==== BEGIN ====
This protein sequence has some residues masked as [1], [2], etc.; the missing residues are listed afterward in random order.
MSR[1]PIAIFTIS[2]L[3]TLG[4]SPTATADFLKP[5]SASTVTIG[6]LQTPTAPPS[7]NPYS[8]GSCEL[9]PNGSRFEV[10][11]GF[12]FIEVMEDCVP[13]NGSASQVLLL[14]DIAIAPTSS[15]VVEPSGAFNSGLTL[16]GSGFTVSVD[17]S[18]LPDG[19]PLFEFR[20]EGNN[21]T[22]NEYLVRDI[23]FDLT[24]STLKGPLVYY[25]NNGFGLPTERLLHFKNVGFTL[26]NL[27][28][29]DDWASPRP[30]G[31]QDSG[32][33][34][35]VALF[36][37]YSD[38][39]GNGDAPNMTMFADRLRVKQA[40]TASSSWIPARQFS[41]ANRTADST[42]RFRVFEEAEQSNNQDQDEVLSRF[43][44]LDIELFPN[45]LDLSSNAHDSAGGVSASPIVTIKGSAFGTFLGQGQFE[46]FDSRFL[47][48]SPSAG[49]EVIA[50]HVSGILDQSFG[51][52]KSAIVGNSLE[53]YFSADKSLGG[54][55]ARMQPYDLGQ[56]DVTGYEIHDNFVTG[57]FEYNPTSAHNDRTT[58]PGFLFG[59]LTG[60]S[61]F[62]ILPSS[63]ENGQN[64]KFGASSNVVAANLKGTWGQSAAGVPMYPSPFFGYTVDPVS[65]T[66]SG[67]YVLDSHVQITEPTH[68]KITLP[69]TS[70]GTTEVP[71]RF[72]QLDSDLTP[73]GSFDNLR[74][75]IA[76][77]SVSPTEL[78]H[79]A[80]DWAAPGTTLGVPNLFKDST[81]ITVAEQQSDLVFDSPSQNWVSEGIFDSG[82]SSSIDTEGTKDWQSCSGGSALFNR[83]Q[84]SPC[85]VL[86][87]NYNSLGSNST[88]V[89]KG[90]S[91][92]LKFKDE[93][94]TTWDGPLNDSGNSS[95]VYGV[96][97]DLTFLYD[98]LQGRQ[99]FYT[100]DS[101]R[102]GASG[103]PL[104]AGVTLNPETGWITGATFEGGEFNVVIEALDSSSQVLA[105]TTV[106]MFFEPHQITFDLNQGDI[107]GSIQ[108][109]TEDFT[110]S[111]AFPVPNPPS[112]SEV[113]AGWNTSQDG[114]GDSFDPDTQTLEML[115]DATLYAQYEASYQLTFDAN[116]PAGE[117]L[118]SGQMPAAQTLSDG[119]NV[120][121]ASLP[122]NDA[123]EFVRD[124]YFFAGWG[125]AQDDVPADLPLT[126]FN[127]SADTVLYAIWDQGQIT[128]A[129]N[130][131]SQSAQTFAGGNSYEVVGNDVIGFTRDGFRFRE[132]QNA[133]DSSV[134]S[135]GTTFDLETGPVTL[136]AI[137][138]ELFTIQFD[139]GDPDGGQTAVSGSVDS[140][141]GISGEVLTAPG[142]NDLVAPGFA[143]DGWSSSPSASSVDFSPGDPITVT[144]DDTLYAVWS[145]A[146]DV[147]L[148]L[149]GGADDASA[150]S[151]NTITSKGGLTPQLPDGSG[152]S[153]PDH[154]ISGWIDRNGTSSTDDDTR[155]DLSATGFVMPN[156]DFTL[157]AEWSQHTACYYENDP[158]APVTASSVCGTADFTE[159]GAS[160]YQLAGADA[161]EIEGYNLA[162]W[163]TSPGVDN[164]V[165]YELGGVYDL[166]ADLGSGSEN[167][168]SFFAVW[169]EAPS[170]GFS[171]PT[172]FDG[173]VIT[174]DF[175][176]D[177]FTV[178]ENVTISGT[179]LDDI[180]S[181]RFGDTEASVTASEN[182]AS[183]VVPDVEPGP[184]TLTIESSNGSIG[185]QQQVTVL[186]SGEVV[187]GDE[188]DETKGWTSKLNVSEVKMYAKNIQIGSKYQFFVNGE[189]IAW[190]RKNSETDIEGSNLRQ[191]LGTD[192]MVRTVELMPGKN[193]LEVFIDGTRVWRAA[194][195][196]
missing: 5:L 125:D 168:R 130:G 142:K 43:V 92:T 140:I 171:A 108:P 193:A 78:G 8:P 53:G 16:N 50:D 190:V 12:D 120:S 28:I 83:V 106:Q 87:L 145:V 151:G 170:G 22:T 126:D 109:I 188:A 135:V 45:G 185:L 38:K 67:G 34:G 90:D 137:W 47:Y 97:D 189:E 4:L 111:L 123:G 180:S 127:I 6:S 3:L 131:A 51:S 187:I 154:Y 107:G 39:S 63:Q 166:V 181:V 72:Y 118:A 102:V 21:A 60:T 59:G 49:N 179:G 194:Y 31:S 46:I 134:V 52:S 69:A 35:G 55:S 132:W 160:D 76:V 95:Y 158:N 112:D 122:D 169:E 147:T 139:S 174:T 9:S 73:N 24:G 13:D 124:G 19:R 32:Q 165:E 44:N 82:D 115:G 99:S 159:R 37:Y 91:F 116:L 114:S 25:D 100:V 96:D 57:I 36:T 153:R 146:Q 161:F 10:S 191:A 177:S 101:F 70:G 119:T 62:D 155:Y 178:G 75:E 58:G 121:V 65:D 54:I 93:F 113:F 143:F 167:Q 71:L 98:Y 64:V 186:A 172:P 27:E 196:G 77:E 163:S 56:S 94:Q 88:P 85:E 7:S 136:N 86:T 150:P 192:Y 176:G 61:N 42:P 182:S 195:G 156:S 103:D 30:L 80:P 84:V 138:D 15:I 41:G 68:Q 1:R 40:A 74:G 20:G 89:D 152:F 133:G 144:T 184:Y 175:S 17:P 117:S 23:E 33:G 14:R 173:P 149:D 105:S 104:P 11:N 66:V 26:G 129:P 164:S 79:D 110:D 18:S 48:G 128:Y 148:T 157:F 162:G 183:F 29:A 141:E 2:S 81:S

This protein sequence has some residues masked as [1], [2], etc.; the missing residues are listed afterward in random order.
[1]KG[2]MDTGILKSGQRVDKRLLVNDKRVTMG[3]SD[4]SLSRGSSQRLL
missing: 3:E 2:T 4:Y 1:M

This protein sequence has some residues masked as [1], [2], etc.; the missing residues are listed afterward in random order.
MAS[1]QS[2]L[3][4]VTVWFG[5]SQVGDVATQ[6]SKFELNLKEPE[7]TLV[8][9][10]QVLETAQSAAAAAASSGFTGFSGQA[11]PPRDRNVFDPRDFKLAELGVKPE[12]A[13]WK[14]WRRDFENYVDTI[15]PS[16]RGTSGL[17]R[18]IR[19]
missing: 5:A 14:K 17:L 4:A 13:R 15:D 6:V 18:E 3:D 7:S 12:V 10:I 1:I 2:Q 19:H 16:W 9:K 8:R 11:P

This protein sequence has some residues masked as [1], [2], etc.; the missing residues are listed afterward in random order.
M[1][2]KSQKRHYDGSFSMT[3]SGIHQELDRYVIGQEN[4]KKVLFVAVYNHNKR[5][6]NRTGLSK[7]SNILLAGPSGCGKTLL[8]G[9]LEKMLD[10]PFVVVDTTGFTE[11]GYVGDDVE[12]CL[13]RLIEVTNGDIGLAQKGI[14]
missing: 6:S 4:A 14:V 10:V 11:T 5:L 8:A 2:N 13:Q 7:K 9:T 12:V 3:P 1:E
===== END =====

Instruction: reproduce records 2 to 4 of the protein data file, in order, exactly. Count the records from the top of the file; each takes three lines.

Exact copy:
This protein sequence has some residues masked as [1], [2], etc.; the missing residues are listed afterward in random order.
[1]KG[2]MDTGILKSGQRVDKRLLVNDKRVTMG[3]SD[4]SLSRGSSQRLL
missing: 3:E 2:T 4:Y 1:M

This protein sequence has some residues masked as [1], [2], etc.; the missing residues are listed afterward in random order.
MAS[1]QS[2]L[3][4]VTVWFG[5]SQVGDVATQ[6]SKFELNLKEPE[7]TLV[8][9][10]QVLETAQSAAAAAASSGFTGFSGQA[11]PPRDRNVFDPRDFKLAELGVKPE[12]A[13]WK[14]WRRDFENYVDTI[15]PS[16]RGTSGL[17]R[18]IR[19]
missing: 5:A 14:K 17:L 4:A 13:R 15:D 6:V 18:E 3:D 7:S 12:V 10:I 1:I 2:Q 19:H 16:W 9:K 8:R 11:P

This protein sequence has some residues masked as [1], [2], etc.; the missing residues are listed afterward in random order.
M[1][2]KSQKRHYDGSFSMT[3]SGIHQELDRYVIGQEN[4]KKVLFVAVYNHNKR[5][6]NRTGLSK[7]SNILLAGPSGCGKTLL[8]G[9]LEKMLD[10]PFVVVDTTGFTE[11]GYVGDDVE[12]CL[13]RLIEVTNGDIGLAQKGI[14]
missing: 6:S 4:A 14:V 10:V 11:T 5:L 8:A 2:N 13:Q 7:K 9:T 12:V 3:P 1:E